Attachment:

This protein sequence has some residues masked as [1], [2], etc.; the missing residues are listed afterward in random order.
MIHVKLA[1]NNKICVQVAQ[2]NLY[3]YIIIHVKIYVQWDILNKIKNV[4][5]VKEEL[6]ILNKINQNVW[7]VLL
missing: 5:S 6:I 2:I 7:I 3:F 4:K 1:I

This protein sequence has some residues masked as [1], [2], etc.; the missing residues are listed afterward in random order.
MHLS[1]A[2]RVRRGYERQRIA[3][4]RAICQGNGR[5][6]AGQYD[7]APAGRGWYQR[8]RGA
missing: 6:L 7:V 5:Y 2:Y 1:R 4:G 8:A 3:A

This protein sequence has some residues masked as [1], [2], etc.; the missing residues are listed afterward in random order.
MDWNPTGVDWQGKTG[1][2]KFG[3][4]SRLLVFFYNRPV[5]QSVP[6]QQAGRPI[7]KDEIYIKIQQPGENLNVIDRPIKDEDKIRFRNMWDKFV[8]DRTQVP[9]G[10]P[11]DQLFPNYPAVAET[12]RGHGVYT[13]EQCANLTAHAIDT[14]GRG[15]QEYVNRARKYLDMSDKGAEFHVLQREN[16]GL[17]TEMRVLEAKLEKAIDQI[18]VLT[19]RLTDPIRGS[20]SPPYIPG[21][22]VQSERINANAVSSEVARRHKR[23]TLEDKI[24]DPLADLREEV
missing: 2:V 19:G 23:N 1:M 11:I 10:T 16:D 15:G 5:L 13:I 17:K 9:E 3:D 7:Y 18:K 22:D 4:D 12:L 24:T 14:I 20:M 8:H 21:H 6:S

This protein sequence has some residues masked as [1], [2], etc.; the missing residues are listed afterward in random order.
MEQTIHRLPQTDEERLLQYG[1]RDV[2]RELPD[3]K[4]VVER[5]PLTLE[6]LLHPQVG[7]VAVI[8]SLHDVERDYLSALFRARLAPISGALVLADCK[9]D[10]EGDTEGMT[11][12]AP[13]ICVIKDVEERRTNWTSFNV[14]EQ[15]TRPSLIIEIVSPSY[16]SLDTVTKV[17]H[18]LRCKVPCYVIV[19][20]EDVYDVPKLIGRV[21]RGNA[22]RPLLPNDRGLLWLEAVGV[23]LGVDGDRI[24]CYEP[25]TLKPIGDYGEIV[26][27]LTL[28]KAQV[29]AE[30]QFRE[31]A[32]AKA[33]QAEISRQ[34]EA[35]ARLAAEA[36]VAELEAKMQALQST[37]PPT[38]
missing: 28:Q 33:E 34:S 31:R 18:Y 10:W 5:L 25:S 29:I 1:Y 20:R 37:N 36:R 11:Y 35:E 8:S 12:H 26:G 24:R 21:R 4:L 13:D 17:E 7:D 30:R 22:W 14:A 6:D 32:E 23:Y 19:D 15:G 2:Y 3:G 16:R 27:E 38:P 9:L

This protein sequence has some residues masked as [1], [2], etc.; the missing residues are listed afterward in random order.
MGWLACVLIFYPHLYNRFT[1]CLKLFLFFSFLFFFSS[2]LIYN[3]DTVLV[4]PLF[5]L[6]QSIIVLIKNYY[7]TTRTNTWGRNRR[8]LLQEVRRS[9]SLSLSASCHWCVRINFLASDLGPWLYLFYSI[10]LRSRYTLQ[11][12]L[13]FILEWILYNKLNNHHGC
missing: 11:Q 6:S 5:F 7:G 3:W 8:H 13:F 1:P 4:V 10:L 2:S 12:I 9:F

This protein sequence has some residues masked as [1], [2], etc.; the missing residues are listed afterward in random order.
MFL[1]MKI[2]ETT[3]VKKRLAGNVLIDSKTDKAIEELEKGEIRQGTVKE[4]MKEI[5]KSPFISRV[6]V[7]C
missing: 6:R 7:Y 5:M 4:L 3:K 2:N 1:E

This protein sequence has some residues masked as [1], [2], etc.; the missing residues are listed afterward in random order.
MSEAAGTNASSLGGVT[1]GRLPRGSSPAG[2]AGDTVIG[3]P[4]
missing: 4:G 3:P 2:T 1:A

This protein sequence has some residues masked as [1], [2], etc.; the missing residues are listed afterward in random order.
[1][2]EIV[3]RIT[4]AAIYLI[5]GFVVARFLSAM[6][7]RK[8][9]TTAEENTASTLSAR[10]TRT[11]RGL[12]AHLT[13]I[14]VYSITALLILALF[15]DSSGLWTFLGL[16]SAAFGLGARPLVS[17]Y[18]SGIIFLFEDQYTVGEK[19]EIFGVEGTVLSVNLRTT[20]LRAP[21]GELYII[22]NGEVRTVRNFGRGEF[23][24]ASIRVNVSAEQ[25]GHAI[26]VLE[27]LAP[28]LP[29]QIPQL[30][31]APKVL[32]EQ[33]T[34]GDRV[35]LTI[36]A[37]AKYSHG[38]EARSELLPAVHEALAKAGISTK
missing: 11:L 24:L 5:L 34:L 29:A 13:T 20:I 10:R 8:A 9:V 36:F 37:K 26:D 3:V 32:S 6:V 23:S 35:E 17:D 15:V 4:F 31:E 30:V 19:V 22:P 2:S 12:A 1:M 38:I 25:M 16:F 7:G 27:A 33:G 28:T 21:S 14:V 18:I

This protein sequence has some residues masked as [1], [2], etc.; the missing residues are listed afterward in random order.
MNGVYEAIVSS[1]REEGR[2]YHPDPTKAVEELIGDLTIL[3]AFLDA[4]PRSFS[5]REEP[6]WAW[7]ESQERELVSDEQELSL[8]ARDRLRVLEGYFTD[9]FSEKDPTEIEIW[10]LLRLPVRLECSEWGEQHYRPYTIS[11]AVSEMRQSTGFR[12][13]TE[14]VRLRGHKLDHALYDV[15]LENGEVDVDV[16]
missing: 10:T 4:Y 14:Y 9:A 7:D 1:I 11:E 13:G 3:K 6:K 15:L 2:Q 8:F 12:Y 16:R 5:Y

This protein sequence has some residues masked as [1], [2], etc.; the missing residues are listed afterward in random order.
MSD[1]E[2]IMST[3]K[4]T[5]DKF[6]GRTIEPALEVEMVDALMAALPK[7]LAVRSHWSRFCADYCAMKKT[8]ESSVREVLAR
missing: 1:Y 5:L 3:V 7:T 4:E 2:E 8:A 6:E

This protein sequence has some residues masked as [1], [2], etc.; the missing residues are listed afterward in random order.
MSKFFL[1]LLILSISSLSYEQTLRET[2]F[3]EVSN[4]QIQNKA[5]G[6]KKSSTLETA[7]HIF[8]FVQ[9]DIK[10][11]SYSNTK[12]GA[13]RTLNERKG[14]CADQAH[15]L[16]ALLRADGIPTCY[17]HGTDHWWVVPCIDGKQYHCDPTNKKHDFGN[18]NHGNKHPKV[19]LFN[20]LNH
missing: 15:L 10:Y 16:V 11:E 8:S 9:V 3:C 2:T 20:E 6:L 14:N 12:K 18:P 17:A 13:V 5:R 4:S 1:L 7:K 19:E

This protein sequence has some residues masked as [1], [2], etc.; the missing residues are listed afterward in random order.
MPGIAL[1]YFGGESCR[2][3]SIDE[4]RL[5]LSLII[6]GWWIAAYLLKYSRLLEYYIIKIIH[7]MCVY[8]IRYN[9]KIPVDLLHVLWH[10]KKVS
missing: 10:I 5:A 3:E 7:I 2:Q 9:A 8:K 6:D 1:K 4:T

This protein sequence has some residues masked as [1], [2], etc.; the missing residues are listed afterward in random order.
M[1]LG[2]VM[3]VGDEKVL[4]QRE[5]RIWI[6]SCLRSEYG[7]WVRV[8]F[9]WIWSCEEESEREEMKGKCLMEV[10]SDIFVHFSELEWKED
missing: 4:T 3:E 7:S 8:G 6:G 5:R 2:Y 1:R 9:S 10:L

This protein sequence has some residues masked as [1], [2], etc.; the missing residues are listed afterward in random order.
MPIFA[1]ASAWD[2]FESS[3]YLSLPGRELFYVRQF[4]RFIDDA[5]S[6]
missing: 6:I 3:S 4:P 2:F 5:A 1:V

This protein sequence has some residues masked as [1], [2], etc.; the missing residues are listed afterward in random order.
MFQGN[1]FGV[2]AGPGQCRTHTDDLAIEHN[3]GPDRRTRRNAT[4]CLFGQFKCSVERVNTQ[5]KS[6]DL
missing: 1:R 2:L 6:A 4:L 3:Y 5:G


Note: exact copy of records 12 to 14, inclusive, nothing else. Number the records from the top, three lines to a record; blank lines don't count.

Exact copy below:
This protein sequence has some residues masked as [1], [2], etc.; the missing residues are listed afterward in random order.
MPGIAL[1]YFGGESCR[2][3]SIDE[4]RL[5]LSLII[6]GWWIAAYLLKYSRLLEYYIIKIIH[7]MCVY[8]IRYN[9]KIPVDLLHVLWH[10]KKVS
missing: 10:I 5:A 3:E 7:I 2:Q 9:A 8:K 6:D 1:K 4:T

This protein sequence has some residues masked as [1], [2], etc.; the missing residues are listed afterward in random order.
M[1]LG[2]VM[3]VGDEKVL[4]QRE[5]RIWI[6]SCLRSEYG[7]WVRV[8]F[9]WIWSCEEESEREEMKGKCLMEV[10]SDIFVHFSELEWKED
missing: 4:T 3:E 7:S 8:G 6:G 5:R 2:Y 1:R 9:S 10:L

This protein sequence has some residues masked as [1], [2], etc.; the missing residues are listed afterward in random order.
MPIFA[1]ASAWD[2]FESS[3]YLSLPGRELFYVRQF[4]RFIDDA[5]S[6]
missing: 6:I 3:S 4:P 2:F 5:A 1:V